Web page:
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Toxoplasmosis - Awareness and knowledge among medical doctors in Nigeria.

Abstract Toxoplasma gondii is a zoonotic parasite causing high disease burden worldwide. A One Health approach is needed to understand, prevent, and control toxoplasmosis, while knowledge gaps in the One Health aspects have been identified among medical professionals in earlier studies. As a One Health collaboration between veterinary and medical fields, we surveyed the knowledge on toxoplasmosis among medical doctors in Nigeria. The knowledge questions, which the participants answered without consulting literature and colleagues, covered epidemiological One Health aspects as well as clinical interspecialty aspects of T. gondii infections. Altogether 522 medical doctors from four tertiary hospitals completed the questionnaire. The mean number of correct answers in the knowledge questions was 7.5, and 8.4% of the participants selected at least 12 of the 17 correct answers. The proportion of medical doctors scoring such a high score was significantly higher among those who reported having seen a case of clinical toxoplasmosis than in those who did not. While 62% of the medical doctors participating in our study knew that cats can shed T. gondii in their feces, 36% incorrectly suggested that humans could do that too. That T. gondii infection can be meatborne was known by 69%, but that it can be also waterborne only by 28% of the medical doctors participating in our study. Most of the medical doctors, 78%, knew that clinical toxoplasmosis may involve the central nervous system, while only 37% answered that it can involve the eyes. Our results suggested knowledge gaps, which need to be addressed in Continuous Medical Education. The identified gaps included both intersectoral One Health aspects and interspecialty aspects: For prevention and management of toxoplasmosis, knowing the main transmission routes and that the parasite can affect several organs is relevant.
PMID
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Authors

Mayor MeshTerms
Keywords
Journal Title plos one
Publication Year Start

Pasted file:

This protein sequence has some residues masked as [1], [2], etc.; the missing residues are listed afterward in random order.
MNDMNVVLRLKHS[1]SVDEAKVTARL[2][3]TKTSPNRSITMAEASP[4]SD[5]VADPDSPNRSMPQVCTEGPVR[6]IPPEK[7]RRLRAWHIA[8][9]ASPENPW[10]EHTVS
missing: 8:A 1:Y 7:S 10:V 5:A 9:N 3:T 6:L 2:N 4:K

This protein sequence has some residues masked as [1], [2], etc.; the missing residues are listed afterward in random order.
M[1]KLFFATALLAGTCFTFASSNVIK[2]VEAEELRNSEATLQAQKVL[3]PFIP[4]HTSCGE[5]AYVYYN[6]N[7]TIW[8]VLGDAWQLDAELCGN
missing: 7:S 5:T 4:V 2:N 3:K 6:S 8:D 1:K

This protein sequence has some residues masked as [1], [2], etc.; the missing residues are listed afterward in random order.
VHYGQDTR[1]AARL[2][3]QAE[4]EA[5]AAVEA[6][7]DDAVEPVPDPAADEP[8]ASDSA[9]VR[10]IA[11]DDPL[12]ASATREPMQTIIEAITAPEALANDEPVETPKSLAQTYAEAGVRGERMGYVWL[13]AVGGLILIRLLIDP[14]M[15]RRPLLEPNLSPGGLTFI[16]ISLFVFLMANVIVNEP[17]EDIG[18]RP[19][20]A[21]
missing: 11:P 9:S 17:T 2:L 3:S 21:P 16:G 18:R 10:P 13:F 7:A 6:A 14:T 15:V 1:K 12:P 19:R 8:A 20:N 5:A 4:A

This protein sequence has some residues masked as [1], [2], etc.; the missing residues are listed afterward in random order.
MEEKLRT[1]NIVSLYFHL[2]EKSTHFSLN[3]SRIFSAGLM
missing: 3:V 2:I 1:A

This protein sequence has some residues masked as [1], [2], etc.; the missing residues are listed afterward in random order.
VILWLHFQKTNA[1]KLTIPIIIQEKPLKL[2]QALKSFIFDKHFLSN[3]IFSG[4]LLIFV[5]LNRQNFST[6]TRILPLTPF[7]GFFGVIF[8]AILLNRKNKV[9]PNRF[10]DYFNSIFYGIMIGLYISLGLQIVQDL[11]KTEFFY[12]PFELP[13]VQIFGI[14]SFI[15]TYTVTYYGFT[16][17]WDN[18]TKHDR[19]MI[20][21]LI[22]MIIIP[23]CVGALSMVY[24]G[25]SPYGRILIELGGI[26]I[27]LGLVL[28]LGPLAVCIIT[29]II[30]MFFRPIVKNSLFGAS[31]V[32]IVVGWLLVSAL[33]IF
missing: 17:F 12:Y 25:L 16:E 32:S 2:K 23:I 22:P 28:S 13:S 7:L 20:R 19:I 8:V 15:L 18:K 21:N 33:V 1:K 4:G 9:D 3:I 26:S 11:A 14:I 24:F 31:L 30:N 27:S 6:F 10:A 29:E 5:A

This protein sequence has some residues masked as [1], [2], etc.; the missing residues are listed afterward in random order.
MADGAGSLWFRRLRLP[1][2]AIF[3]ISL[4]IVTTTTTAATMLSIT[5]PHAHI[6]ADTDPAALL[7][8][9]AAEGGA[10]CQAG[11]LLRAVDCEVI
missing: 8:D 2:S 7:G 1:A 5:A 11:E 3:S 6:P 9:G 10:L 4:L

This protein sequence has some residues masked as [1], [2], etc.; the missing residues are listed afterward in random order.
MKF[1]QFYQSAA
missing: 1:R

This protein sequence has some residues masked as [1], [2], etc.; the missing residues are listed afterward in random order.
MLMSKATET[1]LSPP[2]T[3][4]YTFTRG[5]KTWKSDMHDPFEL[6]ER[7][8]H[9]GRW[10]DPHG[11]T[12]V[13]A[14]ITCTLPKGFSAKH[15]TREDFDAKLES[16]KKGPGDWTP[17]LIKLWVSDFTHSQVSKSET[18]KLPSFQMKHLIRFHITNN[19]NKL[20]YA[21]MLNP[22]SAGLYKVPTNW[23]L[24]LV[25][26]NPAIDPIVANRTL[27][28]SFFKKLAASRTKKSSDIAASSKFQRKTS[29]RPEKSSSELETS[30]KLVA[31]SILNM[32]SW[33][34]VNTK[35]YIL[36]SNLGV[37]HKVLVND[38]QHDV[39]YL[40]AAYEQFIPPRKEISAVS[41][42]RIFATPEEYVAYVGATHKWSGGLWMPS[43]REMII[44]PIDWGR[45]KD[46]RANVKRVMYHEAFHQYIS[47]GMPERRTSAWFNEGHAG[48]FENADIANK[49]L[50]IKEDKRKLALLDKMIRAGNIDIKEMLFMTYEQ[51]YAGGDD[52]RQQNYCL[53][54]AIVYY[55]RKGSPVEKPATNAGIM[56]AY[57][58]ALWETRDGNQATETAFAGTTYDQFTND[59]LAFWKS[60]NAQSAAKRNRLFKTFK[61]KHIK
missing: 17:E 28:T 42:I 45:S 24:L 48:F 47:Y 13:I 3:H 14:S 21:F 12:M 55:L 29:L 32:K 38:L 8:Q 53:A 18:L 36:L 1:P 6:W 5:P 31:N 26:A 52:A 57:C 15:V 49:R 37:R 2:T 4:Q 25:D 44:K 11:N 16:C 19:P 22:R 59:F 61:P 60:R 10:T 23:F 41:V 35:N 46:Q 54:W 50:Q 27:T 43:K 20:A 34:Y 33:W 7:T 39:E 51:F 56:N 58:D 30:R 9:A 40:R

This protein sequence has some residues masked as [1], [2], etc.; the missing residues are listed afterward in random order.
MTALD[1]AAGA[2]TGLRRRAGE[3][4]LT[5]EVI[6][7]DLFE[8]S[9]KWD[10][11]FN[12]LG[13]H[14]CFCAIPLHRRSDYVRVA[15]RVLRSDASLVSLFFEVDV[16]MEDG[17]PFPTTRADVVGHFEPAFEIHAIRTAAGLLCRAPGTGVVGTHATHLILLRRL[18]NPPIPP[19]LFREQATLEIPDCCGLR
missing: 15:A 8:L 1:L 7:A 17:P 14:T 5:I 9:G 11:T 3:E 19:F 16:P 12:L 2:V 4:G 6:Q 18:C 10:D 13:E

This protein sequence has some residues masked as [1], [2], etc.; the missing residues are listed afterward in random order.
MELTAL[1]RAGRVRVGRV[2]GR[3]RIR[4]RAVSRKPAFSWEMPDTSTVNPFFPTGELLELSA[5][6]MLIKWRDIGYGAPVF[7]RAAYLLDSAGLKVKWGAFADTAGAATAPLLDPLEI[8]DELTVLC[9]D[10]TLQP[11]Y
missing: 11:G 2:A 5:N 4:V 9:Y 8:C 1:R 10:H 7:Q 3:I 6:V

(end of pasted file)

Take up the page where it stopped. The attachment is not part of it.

PMID- 29261738
OWN - NLM
STAT- In-Process
LR  - 20171224
IS  - 1932-6203 (Electronic)
IS  - 1932-6203 (Linking)
VI  - 12
IP  - 12
DP  - 2017
TI  - Toxoplasmosis - Awareness and knowledge among medical doctors in Nigeria.
PG  - e0189709
LID - 10.1371/journal.pone.0189709 [doi]
AB  - Toxoplasma gondii is a zoonotic parasite causing high disease burden worldwide. A
      One Health approach is needed to understand, prevent, and control toxoplasmosis, 
      while knowledge gaps in the One Health aspects have been identified among medical
      professionals in earlier studies. As a One Health collaboration between
      veterinary and medical fields, we surveyed the knowledge on toxoplasmosis among
      medical doctors in Nigeria. The knowledge questions, which the participants
      answered without consulting literature and colleagues, covered epidemiological
      One Health aspects as well as clinical interspecialty aspects of T. gondii
      infections. Altogether 522 medical doctors from four tertiary hospitals completed
      the questionnaire. The mean number of correct answers in the knowledge questions 
      was 7.5, and 8.4% of the participants selected at least 12 of the 17 correct
      answers. The proportion of medical doctors scoring such a high score was
      significantly higher among those who reported having seen a case of clinical
      toxoplasmosis than in those who did not. While 62% of the medical doctors
      participating in our study knew that cats can shed T. gondii in their feces, 36% 
      incorrectly suggested that humans could do that too. That T. gondii infection can
      be meatborne was known by 69%, but that it can be also waterborne only by 28% of 
      the medical doctors participating in our study. Most of the medical doctors, 78%,
      knew that clinical toxoplasmosis may involve the central nervous system, while
      only 37% answered that it can involve the eyes. Our results suggested knowledge
      gaps, which need to be addressed in Continuous Medical Education. The identified 
      gaps included both intersectoral One Health aspects and interspecialty aspects:
      For prevention and management of toxoplasmosis, knowing the main transmission
      routes and that the parasite can affect several organs is relevant.
FAU - Efunshile, Akinwale Michael
AU  - Efunshile AM
AD  - Department of Medical Microbiology, Ebonyi State University and Federal Teaching 
      Hospital, Abakaliki, Nigeria.
FAU - Elikwu, Charles John
AU  - Elikwu CJ
AD  - Department of Medical Microbiology & Parasitology, Ben Carson School of Medicine,
      Babcock University/Babcock University Teaching Hospital, Ilisan-Remo, Ogun State,
      Nigeria.
FAU - Jokelainen, Pikka
AU  - Jokelainen P
AUID- ORCID: http://orcid.org/0000-0002-3035-5094
AD  - University of Helsinki, Helsinki, Finland.
AD  - Estonian University of Life Sciences, Tartu, Estonia.
AD  - Statens Serum Institut, Copenhagen, Denmark.
LA  - eng
PT  - Journal Article
DEP - 20171219
PL  - United States
TA  - PLoS One
JT  - PloS one
JID - 101285081
PMC - PMC5736225
EDAT- 2017/12/21 06:00
MHDA- 2017/12/21 06:00
CRDT- 2017/12/21 06:00
PHST- 2017/08/23 00:00 [received]
PHST- 2017/11/30 00:00 [accepted]
PHST- 2017/12/21 06:00 [entrez]
PHST- 2017/12/21 06:00 [pubmed]
PHST- 2017/12/21 06:00 [medline]
AID - 10.1371/journal.pone.0189709 [doi]
AID - PONE-D-17-31056 [pii]
PST - epublish
SO  - PLoS One. 2017 Dec 19;12(12):e0189709. doi: 10.1371/journal.pone.0189709.
      eCollection 2017.